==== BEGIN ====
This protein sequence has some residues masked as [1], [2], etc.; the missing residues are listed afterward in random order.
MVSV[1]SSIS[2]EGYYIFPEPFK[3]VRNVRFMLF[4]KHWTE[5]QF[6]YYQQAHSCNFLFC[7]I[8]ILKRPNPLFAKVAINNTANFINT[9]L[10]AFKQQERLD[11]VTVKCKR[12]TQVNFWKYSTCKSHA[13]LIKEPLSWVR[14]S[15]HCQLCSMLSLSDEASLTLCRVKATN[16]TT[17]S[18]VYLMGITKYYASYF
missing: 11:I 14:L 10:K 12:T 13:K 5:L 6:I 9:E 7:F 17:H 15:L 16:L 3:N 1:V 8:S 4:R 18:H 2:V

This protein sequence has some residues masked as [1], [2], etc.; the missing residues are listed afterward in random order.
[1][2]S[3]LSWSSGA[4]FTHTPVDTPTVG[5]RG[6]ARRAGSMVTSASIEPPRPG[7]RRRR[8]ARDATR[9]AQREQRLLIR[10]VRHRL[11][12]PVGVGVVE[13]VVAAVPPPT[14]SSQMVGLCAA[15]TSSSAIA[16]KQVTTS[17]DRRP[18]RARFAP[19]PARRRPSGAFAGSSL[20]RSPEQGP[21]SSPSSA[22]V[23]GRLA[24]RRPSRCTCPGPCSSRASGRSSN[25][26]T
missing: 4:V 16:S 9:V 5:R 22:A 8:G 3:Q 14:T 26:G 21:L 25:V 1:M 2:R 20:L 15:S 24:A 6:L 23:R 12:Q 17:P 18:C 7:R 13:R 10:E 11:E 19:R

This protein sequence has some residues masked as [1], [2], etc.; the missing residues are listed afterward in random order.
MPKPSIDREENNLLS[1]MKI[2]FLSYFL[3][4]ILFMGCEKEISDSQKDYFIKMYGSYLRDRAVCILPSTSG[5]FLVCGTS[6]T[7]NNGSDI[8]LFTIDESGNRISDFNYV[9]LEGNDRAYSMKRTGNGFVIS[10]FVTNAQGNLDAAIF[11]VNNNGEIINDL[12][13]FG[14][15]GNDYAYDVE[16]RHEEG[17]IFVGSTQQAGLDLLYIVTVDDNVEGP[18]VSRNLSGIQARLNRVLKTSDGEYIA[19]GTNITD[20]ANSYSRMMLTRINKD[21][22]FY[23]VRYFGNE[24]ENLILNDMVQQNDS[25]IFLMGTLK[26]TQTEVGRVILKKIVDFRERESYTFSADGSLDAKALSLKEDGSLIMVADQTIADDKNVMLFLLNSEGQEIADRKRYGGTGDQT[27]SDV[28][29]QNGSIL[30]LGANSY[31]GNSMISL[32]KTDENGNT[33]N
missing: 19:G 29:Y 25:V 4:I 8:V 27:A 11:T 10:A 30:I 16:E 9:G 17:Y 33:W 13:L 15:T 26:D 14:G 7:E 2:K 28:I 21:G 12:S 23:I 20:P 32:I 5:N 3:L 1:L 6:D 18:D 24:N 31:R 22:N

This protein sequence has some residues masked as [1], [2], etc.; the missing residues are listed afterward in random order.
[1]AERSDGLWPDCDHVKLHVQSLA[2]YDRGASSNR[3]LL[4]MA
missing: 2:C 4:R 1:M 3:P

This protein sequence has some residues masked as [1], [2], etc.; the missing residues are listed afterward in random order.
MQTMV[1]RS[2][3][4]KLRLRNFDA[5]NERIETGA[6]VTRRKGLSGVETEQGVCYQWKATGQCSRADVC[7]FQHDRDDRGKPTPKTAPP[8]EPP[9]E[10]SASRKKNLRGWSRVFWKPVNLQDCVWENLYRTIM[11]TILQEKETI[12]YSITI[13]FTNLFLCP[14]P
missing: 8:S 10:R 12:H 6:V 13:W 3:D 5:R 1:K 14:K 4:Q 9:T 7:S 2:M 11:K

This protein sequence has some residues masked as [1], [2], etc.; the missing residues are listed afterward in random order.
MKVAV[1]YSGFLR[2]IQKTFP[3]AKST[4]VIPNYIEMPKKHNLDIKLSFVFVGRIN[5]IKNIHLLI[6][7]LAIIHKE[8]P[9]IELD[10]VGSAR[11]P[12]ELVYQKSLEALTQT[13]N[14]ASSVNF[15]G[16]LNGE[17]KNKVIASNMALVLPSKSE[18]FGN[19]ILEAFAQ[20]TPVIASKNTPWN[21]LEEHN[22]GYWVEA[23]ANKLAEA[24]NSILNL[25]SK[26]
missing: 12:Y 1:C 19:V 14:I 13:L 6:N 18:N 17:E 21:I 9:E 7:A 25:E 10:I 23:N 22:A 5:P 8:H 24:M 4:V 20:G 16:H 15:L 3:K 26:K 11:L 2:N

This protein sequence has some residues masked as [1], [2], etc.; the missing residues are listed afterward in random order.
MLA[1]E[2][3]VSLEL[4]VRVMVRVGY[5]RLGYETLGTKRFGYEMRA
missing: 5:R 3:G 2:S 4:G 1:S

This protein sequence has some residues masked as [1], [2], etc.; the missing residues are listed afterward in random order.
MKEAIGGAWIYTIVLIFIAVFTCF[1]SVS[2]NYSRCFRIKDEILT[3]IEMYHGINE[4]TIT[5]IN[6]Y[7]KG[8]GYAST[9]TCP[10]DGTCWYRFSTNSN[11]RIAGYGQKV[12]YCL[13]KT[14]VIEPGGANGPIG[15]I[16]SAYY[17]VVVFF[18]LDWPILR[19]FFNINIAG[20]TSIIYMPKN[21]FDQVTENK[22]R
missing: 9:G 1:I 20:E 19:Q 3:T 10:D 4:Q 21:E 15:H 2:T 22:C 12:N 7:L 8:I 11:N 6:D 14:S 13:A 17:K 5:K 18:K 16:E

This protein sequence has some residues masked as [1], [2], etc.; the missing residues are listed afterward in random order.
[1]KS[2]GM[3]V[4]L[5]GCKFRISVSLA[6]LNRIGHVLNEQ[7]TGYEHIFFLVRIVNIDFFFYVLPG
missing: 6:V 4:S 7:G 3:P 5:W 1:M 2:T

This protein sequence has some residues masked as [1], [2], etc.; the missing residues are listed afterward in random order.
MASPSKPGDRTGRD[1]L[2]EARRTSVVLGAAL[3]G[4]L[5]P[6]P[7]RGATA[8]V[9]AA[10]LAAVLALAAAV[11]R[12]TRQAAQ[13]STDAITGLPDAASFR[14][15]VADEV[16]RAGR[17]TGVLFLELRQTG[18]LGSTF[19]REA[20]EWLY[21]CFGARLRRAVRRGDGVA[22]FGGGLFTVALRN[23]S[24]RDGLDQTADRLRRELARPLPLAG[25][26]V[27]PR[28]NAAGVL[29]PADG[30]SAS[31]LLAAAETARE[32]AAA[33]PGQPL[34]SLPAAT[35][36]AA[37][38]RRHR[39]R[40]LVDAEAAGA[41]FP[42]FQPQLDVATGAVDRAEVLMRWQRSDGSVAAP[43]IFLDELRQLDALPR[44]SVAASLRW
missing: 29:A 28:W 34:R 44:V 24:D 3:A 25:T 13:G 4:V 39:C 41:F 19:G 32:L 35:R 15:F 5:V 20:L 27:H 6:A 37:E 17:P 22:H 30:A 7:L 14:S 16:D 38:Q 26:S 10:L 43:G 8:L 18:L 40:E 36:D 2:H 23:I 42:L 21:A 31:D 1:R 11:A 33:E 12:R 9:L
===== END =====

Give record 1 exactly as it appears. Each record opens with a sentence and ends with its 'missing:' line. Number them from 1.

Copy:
This protein sequence has some residues masked as [1], [2], etc.; the missing residues are listed afterward in random order.
MVSV[1]SSIS[2]EGYYIFPEPFK[3]VRNVRFMLF[4]KHWTE[5]QF[6]YYQQAHSCNFLFC[7]I[8]ILKRPNPLFAKVAINNTANFINT[9]L[10]AFKQQERLD[11]VTVKCKR[12]TQVNFWKYSTCKSHA[13]LIKEPLSWVR[14]S[15]HCQLCSMLSLSDEASLTLCRVKATN[16]TT[17]S[18]VYLMGITKYYASYF
missing: 11:I 14:L 10:K 12:T 13:K 5:L 6:I 9:E 7:F 17:H 15:L 16:L 3:N 1:V 8:S 4:R 18:H 2:V